Something different happened in Game 3, particularly after halftime. James handed out five assists, just one of them after halftime -- and that set up a Chris Bosh midrange jumper, not the high-percentage 3-pointers and finishes at the rim the Heat count on him to create.
At the same time, James was less efficient offensively. He shot 7-for-21 (.333) from the field, his third-lowest percentage in any game in 2012-13. Just twice before had James missed at least 14 shot attempts -- a 14-for-31 effort in a January loss at Boston and an 8-for-22 outing at Cleveland in March.
To that, add the incredible stat that James failed to reach the free throw line for the first time since December 2009. According to Basketball-Reference.com, James had been held without a foul shot eight times before in his career -- half of them during his rookie season.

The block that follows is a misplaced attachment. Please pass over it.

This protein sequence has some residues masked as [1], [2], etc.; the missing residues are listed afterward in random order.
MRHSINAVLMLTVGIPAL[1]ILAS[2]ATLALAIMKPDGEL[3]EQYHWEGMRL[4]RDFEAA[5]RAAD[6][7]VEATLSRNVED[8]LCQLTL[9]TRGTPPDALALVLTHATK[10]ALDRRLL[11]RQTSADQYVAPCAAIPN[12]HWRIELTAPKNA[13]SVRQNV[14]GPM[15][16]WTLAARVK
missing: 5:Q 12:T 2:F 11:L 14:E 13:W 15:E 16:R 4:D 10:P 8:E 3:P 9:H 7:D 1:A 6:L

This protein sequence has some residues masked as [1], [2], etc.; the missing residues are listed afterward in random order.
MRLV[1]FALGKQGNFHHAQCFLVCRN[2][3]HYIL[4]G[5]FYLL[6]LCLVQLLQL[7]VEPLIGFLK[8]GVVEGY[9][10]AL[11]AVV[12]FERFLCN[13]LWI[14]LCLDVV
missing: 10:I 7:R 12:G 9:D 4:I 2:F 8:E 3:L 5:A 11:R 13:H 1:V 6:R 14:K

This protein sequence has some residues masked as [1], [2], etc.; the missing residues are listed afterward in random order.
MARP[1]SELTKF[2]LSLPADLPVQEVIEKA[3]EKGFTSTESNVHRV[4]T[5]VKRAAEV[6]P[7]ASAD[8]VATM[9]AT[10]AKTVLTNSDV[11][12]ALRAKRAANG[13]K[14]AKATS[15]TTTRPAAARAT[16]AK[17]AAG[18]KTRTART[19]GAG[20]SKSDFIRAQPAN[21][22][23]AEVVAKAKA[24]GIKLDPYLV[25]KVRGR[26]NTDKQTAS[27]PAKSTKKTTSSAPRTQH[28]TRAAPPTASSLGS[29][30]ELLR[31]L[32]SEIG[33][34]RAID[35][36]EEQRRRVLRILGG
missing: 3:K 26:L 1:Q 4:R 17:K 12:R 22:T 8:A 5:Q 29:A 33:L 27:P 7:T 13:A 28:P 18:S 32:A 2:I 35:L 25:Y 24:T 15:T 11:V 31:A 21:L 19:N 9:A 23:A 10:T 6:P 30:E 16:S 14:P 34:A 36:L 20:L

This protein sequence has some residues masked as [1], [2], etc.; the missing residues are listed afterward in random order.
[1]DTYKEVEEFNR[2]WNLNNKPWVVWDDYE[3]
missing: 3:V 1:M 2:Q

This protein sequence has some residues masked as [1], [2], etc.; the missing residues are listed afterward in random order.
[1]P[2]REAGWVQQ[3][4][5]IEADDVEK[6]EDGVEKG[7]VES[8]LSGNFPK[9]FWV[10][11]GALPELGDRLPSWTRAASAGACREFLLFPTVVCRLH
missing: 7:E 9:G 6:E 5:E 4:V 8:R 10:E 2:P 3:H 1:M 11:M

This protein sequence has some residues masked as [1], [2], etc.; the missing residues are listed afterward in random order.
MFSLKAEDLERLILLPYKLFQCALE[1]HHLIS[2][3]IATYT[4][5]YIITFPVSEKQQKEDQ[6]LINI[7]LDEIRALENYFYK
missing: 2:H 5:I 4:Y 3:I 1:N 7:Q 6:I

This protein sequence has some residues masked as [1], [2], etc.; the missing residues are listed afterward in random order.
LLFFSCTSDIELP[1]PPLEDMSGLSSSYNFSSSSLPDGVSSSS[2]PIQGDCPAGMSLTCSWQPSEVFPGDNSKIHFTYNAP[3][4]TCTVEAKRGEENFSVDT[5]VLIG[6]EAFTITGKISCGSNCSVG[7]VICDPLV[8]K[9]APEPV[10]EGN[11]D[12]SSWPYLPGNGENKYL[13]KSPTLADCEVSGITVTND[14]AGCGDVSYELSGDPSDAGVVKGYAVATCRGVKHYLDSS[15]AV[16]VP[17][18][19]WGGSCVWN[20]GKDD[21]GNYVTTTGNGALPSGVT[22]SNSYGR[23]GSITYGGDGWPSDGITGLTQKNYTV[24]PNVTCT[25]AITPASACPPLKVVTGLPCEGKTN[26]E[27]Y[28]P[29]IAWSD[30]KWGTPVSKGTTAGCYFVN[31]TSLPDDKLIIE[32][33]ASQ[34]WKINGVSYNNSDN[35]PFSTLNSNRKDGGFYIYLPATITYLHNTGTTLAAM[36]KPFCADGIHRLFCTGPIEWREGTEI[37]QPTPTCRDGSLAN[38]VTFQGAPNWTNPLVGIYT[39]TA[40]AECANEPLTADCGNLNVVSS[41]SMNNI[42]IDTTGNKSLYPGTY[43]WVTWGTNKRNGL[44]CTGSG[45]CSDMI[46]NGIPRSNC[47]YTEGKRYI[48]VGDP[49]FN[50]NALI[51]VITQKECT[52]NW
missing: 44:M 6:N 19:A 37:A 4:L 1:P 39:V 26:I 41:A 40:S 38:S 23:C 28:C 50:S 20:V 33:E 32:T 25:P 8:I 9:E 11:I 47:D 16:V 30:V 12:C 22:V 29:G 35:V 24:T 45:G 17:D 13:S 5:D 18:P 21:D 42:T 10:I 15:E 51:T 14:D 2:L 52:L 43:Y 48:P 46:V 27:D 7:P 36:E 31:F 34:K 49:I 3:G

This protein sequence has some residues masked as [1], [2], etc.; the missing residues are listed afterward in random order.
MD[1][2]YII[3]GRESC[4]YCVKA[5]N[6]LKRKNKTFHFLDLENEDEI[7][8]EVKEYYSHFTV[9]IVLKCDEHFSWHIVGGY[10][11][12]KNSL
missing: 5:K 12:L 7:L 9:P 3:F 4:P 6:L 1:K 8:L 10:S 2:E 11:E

When the inaccurate shooting is combined with the missing free throws, James' true shooting percentage during Game 3 (.357) was not only his worst of the season (previously .412 in a January loss at Portland) but also his worst since -- you guessed it -- the 2011 Finals, when his eight-point Game 4 produced a .312 true shooting percentage.
Diagnosing the problem
There are two factors in James' poor shooting numbers in this series: the types of shots he's getting and the rate at which he's hitting those shots.
We can assess the former by looking at the percentage of James' shots that have come from various spots on the floor, according to NBA.com/stats. By walling off the paint, San Antonio has taken the Indiana Pacers' effort to keep James away from the rim one step further. After taking 41.3 percent of his shots in the restricted area around the basket during the regular season, James got just 35 percent of his shots there in the Eastern Conference finals. During this series, that's all the way down to 28.3 percent.